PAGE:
The Poets were one of Scotland’s top live attractions during 1963-1968. The Glasgow-based group, celebrated for their originality early on, were soon sharing the same manager and producer as The Rolling Stones, Andrew ‘Loog’ Oldham. It was Oldham who signed them up, and would help them to realise their potential on some fabulous singles the group made for Decca, then Immediate, between 1964-67. Their first effort, ‘Now We’re Thru’, gained them a top thirty placing in the national charts helped along by television exposure thru the likes of Top Of The Pops and Ready Steady Go. Early in 1965 they followed-up with the truly mesmerising ‘That’s The Way It’s Got To Be’, now rightly regarded as a pioneering and stunning example of what is known to fans and collectors world-wide as the ‘freak beat’ sound. Though the original group splintered throughout ’65 and ’66 the name of The Poets was valiantly carried forward until the dawn of the new decade.
The Poets never attempted any reunions throughout the ensuing years and now from the late 1990s the passage of time has begun to claim the lives of some of the group’s original members. First bassist John Dawson died, then drummer Alan Weir, and most recently 12-string lead guitarist Hume Paton. However, throughout 2010-2011 original singer George Gallacher and 1965-67 guitarist Fraser Watson teamed up with Edinburgh beat-garage stalwarts The Thanes, friends and resolute Poets fans, to see if some of the melancholy beat magic captured on The Poets’ vintage records could still be felt today. Rehearsals and a couple of short, low-key appearances in Edinburgh and Glasgow proved positive and have given way to this new line-up of The Poets who are revisiting much of the repertoire that so captivated many audiences throughout Britain more than forty five years ago.
Also, for the first time ever in UK a new official CD collection ‘Wooden Spoon – The Poets Singles Anthology 1964-1967′ has been recently issued by the Grapefruit label, via Cherry Red and has been garnering favourable radio plays and media reviews. Full line up of The Poets is: George Gallacher – vocals, Fraser Watson – guitar / vocals, Angus McPake – 12-string lead guitar, Mike Goodwin – drums / percussion, Mark Hunter – bass, and Lenny Helsing – guitar / vocals. As part of Eyes Wide Open club’s seventh anniversary celebrations The Poets played a sold out gig at Glasgow’s Stereo venue on Friday December 2nd, receiving a rapturous reception from all who attended. This occasion marked the group’s first live date since the heady days of the 1960s. As a special taster BBC Radio Scotland’s Vic Galloway had the group in for a spectacular live session on his November 21st show. The group were also featured in a two-page article published in The Scottish Daily Mail.nsidered one of the most creative beat groups to have come out of Scotland. The group started life playing rock’n’roll and blues covers, but also wrote some original compositions, all around the dawn of the British beat group boom, throughout 1962 and into 1963.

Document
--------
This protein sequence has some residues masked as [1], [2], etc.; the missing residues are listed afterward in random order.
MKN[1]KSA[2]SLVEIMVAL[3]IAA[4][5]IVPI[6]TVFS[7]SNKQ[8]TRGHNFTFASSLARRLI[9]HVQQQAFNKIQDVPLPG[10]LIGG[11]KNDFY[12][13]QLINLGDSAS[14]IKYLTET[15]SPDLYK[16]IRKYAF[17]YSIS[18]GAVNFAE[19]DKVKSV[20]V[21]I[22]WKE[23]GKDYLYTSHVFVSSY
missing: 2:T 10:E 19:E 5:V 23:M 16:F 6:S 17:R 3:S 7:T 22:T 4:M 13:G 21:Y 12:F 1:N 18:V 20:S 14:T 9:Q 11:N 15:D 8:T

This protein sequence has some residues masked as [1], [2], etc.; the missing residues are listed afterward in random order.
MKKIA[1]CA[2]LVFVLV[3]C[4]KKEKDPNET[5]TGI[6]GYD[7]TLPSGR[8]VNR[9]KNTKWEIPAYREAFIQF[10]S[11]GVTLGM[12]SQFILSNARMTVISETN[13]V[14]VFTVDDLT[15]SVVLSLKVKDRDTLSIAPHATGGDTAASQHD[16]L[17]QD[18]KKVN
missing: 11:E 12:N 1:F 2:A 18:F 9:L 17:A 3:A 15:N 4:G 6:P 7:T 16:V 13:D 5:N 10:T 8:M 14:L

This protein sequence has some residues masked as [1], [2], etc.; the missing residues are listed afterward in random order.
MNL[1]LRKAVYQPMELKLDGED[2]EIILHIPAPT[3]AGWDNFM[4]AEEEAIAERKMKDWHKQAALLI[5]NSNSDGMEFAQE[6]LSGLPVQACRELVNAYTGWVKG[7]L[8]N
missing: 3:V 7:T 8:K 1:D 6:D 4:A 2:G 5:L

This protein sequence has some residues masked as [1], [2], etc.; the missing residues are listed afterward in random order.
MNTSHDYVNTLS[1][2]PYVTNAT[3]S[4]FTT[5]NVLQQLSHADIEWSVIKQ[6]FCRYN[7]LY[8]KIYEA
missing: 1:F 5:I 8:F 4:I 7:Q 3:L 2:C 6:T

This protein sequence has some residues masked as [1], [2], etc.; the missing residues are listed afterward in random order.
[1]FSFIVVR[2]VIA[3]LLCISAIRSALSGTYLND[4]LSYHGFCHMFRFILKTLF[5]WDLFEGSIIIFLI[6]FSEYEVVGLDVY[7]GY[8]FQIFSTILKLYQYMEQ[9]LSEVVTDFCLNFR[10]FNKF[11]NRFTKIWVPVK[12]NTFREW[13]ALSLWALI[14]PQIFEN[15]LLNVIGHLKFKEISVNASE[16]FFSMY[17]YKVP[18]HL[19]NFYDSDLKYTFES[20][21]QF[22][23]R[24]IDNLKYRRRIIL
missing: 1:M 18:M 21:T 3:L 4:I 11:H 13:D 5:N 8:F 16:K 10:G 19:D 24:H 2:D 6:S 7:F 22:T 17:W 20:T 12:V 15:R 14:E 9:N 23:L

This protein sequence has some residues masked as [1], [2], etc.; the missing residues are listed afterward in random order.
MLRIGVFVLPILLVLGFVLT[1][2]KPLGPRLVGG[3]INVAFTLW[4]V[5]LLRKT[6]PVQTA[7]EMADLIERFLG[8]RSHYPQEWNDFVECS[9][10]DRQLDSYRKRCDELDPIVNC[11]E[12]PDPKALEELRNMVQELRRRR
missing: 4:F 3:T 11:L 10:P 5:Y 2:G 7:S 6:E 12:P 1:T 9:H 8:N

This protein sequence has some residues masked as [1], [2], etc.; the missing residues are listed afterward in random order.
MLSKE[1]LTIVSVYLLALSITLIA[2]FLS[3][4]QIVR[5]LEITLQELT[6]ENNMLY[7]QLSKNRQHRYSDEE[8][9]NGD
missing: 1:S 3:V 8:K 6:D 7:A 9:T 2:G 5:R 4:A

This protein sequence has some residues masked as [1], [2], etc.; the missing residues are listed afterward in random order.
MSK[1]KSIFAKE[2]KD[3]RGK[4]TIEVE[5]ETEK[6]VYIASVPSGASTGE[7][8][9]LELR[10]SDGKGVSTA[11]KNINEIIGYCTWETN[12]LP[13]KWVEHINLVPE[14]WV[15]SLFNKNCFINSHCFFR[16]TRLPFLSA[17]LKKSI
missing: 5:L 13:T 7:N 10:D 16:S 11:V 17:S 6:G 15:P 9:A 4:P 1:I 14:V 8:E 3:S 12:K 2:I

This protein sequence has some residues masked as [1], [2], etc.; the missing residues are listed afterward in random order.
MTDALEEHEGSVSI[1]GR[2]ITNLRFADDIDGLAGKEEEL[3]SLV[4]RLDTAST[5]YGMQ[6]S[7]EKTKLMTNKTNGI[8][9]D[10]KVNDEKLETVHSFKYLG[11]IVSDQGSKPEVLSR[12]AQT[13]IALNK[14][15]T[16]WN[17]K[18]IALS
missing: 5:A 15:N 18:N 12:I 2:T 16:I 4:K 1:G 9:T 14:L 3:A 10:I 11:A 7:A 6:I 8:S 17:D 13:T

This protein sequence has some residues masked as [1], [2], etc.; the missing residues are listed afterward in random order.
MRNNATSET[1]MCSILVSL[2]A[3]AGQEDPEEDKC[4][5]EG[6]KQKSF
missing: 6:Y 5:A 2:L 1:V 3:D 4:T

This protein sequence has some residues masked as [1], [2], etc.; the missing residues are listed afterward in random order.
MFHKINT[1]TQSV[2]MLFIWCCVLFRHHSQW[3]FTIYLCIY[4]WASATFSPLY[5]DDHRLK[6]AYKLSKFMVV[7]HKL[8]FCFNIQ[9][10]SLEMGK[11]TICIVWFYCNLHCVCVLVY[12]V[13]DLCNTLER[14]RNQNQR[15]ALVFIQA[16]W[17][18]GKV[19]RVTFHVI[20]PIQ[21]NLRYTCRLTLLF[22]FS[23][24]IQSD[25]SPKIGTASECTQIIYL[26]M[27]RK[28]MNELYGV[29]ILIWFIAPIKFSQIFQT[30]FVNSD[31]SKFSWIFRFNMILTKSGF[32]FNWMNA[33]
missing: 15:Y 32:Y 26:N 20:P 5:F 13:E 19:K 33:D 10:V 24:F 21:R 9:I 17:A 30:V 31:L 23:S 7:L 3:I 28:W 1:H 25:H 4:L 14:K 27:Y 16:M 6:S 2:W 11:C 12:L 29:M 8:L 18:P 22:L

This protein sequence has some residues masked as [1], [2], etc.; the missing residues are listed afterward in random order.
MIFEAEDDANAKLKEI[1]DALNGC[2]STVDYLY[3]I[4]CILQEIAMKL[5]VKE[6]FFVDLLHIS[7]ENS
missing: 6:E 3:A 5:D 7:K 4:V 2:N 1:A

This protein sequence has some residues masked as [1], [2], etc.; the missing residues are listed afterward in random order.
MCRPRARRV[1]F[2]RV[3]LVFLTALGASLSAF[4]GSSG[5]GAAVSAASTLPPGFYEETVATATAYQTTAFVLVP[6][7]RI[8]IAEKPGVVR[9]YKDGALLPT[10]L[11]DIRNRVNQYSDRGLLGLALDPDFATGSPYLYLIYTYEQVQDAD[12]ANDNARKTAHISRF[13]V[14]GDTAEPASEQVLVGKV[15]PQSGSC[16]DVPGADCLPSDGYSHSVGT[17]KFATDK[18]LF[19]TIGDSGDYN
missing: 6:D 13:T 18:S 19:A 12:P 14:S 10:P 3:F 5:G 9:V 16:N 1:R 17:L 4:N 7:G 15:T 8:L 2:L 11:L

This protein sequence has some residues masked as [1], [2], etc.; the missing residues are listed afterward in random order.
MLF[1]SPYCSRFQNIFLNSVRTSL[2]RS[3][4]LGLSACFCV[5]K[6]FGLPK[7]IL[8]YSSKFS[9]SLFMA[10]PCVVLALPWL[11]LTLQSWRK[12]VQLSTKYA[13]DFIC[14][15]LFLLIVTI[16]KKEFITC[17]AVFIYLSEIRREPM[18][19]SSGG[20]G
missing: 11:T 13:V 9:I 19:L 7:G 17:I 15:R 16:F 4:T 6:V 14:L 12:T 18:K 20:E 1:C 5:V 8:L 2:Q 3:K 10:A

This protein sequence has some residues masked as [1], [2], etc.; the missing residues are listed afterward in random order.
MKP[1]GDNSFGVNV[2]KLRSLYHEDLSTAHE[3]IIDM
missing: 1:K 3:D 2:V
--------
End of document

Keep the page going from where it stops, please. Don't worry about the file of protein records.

One of the earliest Poets publicity shots. (l-r John Dawson, bass, Hume Paton, 12 string lead guitar, George Gallacher, vocals, Tony Myles, rhythm guitar, Alan Weir, drums.)
The group was founded by George Gallacher (vocals) and John Dawson (bass) who then drafted in Alan Weir on drums, and early guitar playing friend Stafford Hamilton. It was Stafford who introduced them to school friend Hume Paton who came in to play 12-string lead guitar. When, reluctantly, Hamilton was let go of, drummer Alan suggested Tony Myles for the rhythm guitar slot.With their remarkable take on the earthy rhythm and blues and soul sounds of the day, The Poets were soon a very popular live draw all over Glasgow and its environs; their earliest gigs being in the various Orange halls, and Masonic halls that peppered the city.
Gallacher, centre, with the Poets in 1965; the band had limited chart success and broke up after his departure in 1966
2011 collection, the first-ever official anthology from this under-rated '60s outfit featuring their entire released output during 1964-67. Managed and produced by Rolling Stones svengali Andrew Loog Oldham, between October 1964 and January 1966, the group released a quintet of classic singles, ranging from the aggressive mod pop of 'That's The Way It's Got To Be' and 'Baby Don't You Do It' to the Top Forty hit 'Now We're Thru''.
Mean, moody and utterly magnificent, in 1964 the Poets were the best thing to come out of Scotland since Denis Law. Managed and produced by Rolling Stones svengali Andrew Loog Oldham, between October 1964 and January 1966 the group released a quintet of classic singles, ranging from the aggressive mod pop of That s The Way It’s Got To Be and Baby Don t You Do It to the Top Forty hit Now We re Thru , whose haunting minor key melody, edgy lead vocal, eerie Celtic drone, clanging acoustic twelve-string guitar, keening backing vocals and general air of quiet menace encapsulated the Poets unique, spellbinding appeal.
Without the massive hit single that their excellence deserved, the Poets fragmented in early 1966 after the departure of lead singer and chief songwriter George Gallacher. However, a revised line-up bounced back in fine style the following year with Wooden Spoon b / w In Your Tower another unaccountable flop, but now widely acknowledged as a seminal British freakbeat / psychedelic record.
Taken from the Decca and Immediate archives, this first ever official Poets anthology features the group’s entire released output during their 1964-67 glory days, proving beyond any shadow of doubt that, despite their relative lack of commercial success, the Poets were one of the most vital bands to emerge from the British beat boom.